As the Norse changed their way of life, their Liffey base moved too, relocating eastward from Islandbridge to a new, much longer lasting settlement, located around what is now the South west of modern central Dublin.  Viking Dublin was in the areas we now know as Christ Church, Temple Bar, the Civic Buildings and Dublin Castle.   Many artifacts have been found here also, but they are of a different type to the Islandbridge hoard.  Instead of armour and weapons we have evidence of trade and manufacture, metalwork and bone-work, especially combs, of food and drinks and coins and toys.  All the evidence, in other words, of a thriving working, trading city.

Look at this fantastic artist’s impression by artist, educationalist & historian Iain Barber (thank you Iain)  – of Norse Dublin at its zenith.  Note the defensive stockade and, in particular-  the ships at anchor in Dubh Linn,  the former lake at the confluence of the Poodle joining the larger Liffey.   As you see, most of the houses are still of timber.  Only a few, very wealthy people had stone houses. This is of course Iain’s interpretation, based on much reading and research.    My own, (admittedly secondary) researches to-date suggest there may have been a fort-like structure, and large meeting hall or halls, at the S.E corner, the corner nearest you in this picture, occupying toughly the site where Dublin Castle stands today. .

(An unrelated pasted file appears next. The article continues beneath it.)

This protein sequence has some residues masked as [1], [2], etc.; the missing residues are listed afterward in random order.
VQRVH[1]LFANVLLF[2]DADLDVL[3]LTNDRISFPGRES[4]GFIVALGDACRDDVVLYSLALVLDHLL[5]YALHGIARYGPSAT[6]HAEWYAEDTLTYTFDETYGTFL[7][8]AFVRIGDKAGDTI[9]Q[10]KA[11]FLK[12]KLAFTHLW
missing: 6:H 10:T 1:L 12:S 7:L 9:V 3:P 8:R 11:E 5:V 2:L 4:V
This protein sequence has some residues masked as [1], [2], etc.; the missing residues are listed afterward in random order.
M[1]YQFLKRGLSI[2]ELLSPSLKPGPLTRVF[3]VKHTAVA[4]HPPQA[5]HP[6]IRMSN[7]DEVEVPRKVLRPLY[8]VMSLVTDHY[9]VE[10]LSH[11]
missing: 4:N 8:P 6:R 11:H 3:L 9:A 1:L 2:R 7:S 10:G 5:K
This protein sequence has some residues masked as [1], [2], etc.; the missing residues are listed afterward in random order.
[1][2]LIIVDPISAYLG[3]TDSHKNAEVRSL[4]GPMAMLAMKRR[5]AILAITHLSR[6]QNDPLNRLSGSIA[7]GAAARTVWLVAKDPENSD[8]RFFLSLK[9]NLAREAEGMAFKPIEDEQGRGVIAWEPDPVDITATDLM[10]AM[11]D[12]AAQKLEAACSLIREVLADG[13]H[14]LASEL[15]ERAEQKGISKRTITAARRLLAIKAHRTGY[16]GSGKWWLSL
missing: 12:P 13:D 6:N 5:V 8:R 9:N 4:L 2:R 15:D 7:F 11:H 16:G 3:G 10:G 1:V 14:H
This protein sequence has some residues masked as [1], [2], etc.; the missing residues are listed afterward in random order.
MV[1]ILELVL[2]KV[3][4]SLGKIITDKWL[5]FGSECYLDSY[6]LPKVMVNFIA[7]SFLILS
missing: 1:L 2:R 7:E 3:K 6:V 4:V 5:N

What about the rest of Ireland?

Let’s leave the Norse for a moment an look around the rest of Ireland, which was still by far the majority of the territory, still of course very Gaelic, and very different.  By the this stage, as you know, thanks to the exertions of Patrick and others, Gaelic Ireland had long been a Christian land, with a vigorous monastic tradition.

Norse Power in Decline.

the Vikings, in contrast were still pagans.  Although they assimilated to some extent, forming marriages and alliances, learning Irish language and customs and indeed becoming players in the politics of Ireland, the Vikings were slow to change religion, and they did not convert until much later.  For centuries they continued to honour their own Norse Gods like Thor and Odin.

However, by the eleventh century Norse power was on the wane.  Famously, they took a hammering at the battle of Clontarf in 1014, from the great Irish high king or Ard Ri Brian Boru.